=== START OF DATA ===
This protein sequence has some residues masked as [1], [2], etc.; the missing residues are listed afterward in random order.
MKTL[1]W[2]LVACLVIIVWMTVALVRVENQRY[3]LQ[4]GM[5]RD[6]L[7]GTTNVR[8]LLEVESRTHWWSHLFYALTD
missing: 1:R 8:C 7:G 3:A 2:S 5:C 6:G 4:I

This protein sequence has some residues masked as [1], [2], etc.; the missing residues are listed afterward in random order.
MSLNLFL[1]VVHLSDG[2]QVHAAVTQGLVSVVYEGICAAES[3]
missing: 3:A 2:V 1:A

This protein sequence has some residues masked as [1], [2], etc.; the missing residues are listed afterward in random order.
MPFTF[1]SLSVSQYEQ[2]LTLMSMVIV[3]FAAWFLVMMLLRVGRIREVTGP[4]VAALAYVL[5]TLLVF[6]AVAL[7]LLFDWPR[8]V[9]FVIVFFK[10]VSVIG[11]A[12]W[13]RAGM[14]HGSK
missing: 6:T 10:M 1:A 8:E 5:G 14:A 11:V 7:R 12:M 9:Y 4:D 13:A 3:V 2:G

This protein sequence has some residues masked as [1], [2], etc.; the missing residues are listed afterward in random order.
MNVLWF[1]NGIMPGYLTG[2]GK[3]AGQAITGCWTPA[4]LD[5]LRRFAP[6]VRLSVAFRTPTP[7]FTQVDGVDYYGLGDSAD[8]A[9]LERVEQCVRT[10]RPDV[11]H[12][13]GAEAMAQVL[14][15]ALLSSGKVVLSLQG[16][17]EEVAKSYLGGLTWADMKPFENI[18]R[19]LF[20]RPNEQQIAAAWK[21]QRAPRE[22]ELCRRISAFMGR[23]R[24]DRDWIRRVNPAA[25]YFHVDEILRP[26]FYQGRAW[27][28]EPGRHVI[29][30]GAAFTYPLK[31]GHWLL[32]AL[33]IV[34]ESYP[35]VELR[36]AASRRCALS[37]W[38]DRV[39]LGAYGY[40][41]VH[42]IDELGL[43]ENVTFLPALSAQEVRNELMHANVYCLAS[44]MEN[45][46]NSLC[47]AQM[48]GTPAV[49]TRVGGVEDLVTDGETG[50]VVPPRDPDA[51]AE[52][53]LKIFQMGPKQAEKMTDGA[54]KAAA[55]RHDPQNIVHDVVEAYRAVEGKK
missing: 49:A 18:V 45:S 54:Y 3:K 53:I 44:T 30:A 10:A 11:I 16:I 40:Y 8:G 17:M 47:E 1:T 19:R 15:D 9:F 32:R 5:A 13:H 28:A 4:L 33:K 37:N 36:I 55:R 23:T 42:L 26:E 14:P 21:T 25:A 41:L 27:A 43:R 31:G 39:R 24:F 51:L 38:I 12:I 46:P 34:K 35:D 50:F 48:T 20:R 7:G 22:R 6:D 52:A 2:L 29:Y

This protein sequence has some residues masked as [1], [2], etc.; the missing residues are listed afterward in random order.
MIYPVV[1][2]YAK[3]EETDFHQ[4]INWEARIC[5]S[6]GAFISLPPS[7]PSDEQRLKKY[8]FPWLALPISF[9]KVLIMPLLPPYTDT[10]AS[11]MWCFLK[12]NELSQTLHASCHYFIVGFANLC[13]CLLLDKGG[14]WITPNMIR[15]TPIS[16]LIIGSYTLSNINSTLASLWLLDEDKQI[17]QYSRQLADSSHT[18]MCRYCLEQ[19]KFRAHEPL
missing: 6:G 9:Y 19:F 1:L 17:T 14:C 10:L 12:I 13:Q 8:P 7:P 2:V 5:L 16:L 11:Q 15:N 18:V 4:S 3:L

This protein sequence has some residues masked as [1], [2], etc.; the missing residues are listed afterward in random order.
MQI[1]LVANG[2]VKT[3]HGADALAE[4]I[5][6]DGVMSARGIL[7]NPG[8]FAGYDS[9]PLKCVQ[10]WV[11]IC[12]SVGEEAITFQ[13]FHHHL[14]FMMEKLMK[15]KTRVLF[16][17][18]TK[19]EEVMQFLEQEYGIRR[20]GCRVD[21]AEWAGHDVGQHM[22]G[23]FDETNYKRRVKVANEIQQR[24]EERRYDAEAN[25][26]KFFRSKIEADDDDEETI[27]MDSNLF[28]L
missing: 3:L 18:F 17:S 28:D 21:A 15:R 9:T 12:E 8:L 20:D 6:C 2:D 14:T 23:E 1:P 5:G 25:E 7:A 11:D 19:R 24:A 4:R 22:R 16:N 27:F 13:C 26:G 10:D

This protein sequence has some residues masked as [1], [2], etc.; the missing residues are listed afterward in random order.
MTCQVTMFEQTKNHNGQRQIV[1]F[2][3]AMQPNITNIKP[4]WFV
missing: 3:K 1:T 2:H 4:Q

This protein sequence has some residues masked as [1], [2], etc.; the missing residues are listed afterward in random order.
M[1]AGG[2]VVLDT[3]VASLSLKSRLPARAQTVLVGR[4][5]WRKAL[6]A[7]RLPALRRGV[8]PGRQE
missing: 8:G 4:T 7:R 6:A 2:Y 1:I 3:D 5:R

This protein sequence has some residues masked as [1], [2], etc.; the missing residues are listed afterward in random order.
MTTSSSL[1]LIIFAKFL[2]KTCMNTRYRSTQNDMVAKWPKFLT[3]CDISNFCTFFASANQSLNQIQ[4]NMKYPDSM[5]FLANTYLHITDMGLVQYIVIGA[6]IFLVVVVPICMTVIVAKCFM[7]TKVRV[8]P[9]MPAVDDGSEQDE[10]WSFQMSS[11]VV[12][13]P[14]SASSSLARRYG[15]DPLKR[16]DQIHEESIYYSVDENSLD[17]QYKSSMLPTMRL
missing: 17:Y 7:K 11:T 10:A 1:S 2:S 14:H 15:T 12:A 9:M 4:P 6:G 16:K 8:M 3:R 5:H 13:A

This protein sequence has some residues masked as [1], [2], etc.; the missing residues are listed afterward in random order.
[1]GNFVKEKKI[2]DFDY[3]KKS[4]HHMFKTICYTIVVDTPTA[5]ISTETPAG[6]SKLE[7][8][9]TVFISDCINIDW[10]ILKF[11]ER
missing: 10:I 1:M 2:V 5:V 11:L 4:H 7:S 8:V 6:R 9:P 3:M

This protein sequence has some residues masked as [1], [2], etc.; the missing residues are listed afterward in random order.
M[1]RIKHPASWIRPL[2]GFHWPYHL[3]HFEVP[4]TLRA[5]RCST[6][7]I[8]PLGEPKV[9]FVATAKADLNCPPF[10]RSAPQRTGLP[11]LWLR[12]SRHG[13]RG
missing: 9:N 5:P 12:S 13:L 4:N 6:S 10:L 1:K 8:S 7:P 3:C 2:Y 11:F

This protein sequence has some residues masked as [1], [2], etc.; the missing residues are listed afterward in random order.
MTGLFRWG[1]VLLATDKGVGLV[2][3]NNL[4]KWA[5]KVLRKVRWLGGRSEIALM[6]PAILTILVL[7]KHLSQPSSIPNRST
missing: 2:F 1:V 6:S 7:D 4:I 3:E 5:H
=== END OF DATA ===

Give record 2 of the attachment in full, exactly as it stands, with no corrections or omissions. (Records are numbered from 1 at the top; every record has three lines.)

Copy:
This protein sequence has some residues masked as [1], [2], etc.; the missing residues are listed afterward in random order.
MSLNLFL[1]VVHLSDG[2]QVHAAVTQGLVSVVYEGICAAES[3]
missing: 3:A 2:V 1:A